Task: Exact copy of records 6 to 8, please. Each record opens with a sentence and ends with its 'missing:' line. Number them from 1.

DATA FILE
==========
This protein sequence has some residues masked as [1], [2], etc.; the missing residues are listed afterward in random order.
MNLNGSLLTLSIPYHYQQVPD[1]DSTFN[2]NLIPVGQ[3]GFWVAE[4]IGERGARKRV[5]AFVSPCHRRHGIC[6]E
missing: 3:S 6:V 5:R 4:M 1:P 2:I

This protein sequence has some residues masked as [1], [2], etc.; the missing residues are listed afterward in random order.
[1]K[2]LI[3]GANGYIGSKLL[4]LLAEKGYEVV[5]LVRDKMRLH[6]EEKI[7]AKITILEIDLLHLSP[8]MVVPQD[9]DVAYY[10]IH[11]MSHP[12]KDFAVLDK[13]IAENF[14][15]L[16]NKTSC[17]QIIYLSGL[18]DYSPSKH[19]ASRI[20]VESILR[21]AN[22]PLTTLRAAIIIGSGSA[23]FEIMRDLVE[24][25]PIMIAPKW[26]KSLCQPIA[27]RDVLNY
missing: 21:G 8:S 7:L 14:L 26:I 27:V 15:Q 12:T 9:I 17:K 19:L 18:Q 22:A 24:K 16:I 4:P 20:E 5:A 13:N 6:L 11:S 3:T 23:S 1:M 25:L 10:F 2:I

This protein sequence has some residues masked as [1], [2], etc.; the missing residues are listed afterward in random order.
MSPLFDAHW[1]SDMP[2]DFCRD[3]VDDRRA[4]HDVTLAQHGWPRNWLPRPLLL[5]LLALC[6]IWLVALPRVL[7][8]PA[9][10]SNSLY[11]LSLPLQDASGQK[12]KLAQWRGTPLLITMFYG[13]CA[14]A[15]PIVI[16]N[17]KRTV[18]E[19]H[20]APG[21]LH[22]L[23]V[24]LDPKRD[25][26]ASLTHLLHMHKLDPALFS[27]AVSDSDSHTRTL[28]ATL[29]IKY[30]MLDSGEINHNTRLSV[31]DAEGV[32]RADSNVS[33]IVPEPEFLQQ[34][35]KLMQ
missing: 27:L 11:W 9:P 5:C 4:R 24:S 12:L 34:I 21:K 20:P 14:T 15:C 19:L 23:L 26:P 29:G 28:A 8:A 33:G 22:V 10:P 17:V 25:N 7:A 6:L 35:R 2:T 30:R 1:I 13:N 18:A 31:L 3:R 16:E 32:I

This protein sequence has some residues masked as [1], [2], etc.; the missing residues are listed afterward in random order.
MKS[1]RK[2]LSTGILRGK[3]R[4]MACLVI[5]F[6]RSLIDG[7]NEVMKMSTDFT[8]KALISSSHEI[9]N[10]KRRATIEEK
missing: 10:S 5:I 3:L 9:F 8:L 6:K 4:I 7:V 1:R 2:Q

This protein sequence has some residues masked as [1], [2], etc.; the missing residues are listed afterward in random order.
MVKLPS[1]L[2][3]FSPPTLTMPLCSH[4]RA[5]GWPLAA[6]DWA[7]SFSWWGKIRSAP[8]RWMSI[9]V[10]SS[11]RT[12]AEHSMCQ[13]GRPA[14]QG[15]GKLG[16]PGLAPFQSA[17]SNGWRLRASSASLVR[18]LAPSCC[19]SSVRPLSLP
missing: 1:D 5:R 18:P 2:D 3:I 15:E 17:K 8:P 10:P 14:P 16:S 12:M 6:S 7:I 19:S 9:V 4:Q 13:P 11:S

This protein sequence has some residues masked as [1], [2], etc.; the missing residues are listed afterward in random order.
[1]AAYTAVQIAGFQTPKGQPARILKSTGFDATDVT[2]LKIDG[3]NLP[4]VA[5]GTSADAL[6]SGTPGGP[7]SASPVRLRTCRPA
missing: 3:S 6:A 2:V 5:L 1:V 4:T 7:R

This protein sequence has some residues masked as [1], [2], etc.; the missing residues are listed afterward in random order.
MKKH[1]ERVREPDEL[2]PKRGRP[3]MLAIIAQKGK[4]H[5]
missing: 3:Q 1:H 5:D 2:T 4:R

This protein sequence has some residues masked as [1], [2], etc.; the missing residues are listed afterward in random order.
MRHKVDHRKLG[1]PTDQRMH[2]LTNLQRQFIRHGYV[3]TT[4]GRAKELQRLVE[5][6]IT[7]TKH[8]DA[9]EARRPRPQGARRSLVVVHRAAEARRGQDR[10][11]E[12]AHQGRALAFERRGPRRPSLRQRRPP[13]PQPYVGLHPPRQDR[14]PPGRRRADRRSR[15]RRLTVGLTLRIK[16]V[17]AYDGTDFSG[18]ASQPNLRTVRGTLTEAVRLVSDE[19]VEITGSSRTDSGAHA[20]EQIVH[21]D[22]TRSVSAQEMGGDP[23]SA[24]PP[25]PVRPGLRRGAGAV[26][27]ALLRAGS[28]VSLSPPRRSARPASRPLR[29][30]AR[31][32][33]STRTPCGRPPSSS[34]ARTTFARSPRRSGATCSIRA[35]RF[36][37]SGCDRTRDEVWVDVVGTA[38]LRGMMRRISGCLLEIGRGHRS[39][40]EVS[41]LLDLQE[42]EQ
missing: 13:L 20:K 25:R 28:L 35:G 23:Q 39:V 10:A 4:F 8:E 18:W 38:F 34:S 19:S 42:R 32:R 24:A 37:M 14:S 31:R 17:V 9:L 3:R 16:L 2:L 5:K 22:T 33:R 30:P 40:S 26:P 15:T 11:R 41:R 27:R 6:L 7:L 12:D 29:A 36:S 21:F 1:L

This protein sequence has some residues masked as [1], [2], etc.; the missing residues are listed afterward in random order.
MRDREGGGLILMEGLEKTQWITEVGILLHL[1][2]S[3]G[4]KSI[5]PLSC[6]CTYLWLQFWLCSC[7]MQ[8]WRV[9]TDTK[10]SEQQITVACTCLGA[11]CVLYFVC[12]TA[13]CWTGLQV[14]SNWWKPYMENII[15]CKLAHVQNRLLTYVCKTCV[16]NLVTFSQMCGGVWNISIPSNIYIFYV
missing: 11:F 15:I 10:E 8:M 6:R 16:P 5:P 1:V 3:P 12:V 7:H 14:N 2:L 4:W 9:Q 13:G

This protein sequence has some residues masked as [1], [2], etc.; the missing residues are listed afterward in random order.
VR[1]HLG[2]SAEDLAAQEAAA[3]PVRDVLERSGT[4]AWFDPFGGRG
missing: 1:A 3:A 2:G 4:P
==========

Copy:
This protein sequence has some residues masked as [1], [2], etc.; the missing residues are listed afterward in random order.
[1]AAYTAVQIAGFQTPKGQPARILKSTGFDATDVT[2]LKIDG[3]NLP[4]VA[5]GTSADAL[6]SGTPGGP[7]SASPVRLRTCRPA
missing: 3:S 6:A 2:V 5:L 1:V 4:T 7:R

This protein sequence has some residues masked as [1], [2], etc.; the missing residues are listed afterward in random order.
MKKH[1]ERVREPDEL[2]PKRGRP[3]MLAIIAQKGK[4]H[5]
missing: 3:Q 1:H 5:D 2:T 4:R

This protein sequence has some residues masked as [1], [2], etc.; the missing residues are listed afterward in random order.
MRHKVDHRKLG[1]PTDQRMH[2]LTNLQRQFIRHGYV[3]TT[4]GRAKELQRLVE[5][6]IT[7]TKH[8]DA[9]EARRPRPQGARRSLVVVHRAAEARRGQDR[10][11]E[12]AHQGRALAFERRGPRRPSLRQRRPP[13]PQPYVGLHPPRQDR[14]PPGRRRADRRSR[15]RRLTVGLTLRIK[16]V[17]AYDGTDFSG[18]ASQPNLRTVRGTLTEAVRLVSDE[19]VEITGSSRTDSGAHA[20]EQIVH[21]D[22]TRSVSAQEMGGDP[23]SA[24]PP[25]PVRPGLRRGAGAV[26][27]ALLRAGS[28]VSLSPPRRSARPASRPLR[29][30]AR[31][32][33]STRTPCGRPPSSS[34]ARTTFARSPRRSGATCSIRA[35]RF[36][37]SGCDRTRDEVWVDVVGTA[38]LRGMMRRISGCLLEIGRGHRS[39][40]EVS[41]LLDLQE[42]EQ
missing: 13:L 20:K 25:R 28:L 35:G 23:Q 39:V 10:A 4:F 8:E 18:W 38:F 34:S 19:S 42:R 32:R 24:A 37:M 14:S 31:R 17:V 9:L 3:R 16:L 2:L 5:K 22:T 33:R 30:P 40:S 26:P 15:T 11:R 41:R 27:R 6:L 7:L 12:D 29:A 36:S 21:F 1:L